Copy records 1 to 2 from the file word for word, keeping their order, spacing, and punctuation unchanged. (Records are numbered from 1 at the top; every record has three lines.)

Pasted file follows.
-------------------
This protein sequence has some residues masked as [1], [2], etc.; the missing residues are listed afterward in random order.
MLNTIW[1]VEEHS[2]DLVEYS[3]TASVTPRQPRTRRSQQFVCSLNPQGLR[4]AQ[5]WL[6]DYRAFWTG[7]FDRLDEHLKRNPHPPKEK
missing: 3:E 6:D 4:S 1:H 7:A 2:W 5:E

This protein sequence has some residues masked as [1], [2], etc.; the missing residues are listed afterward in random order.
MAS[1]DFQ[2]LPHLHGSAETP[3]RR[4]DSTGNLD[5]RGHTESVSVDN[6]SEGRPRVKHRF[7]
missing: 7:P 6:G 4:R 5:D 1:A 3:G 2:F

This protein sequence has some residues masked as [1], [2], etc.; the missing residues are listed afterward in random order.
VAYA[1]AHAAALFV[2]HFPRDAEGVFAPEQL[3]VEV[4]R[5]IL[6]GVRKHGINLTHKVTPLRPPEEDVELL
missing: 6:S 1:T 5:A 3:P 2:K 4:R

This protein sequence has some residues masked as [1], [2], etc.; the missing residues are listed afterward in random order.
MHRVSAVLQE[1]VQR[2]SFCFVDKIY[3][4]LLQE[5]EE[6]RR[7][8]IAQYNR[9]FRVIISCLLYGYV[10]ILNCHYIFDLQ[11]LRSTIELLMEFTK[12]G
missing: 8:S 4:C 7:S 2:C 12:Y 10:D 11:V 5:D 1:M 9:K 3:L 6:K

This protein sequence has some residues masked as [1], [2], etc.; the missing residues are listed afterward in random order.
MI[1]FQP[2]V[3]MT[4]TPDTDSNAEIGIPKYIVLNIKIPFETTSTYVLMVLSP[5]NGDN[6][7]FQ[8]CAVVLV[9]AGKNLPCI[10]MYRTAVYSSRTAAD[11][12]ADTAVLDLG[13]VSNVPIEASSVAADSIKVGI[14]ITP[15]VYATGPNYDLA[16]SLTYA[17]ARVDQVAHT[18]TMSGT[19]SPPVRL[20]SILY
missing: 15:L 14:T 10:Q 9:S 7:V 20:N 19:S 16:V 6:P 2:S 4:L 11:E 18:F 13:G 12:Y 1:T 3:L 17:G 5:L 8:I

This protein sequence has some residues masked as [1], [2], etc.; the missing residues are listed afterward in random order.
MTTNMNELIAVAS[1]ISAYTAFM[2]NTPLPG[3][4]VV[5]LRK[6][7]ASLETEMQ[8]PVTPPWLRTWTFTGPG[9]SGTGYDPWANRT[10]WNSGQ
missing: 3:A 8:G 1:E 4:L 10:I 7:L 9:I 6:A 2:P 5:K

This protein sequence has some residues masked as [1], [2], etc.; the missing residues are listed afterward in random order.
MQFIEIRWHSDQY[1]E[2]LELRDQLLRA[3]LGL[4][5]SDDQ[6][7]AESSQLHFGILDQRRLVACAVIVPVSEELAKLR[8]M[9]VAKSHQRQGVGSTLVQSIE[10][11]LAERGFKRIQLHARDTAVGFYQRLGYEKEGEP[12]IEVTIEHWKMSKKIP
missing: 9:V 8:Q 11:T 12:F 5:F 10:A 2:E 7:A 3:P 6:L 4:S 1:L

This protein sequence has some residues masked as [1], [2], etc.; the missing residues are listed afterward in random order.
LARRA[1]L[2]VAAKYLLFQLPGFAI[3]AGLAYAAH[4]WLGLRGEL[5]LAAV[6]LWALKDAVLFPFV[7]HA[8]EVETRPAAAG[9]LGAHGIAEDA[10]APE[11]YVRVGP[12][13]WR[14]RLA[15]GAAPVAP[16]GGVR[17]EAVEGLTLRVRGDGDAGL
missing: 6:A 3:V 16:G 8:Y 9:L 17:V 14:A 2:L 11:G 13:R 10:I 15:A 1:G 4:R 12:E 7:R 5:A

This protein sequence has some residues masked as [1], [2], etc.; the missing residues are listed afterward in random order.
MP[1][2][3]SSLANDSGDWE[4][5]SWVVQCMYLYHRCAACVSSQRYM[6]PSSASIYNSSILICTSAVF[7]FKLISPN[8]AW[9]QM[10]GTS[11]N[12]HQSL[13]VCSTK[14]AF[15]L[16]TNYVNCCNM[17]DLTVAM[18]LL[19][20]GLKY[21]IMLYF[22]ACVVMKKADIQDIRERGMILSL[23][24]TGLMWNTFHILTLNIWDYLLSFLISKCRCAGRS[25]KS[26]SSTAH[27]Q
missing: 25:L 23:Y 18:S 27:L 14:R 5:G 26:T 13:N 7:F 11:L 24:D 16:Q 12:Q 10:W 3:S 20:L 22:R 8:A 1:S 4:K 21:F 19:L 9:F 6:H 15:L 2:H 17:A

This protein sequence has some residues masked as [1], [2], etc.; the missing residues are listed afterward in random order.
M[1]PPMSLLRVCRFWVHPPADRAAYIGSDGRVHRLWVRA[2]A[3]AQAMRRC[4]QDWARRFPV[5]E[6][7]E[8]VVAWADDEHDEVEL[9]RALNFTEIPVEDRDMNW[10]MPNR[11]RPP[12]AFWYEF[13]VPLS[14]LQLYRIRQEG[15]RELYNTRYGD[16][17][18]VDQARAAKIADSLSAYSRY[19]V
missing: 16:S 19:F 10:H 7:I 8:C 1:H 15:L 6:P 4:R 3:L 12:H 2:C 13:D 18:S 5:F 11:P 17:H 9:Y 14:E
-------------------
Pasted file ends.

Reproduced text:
This protein sequence has some residues masked as [1], [2], etc.; the missing residues are listed afterward in random order.
MLNTIW[1]VEEHS[2]DLVEYS[3]TASVTPRQPRTRRSQQFVCSLNPQGLR[4]AQ[5]WL[6]DYRAFWTG[7]FDRLDEHLKRNPHPPKEK
missing: 3:E 6:D 4:S 1:H 7:A 2:W 5:E

This protein sequence has some residues masked as [1], [2], etc.; the missing residues are listed afterward in random order.
MAS[1]DFQ[2]LPHLHGSAETP[3]RR[4]DSTGNLD[5]RGHTESVSVDN[6]SEGRPRVKHRF[7]
missing: 7:P 6:G 4:R 5:D 1:A 3:G 2:F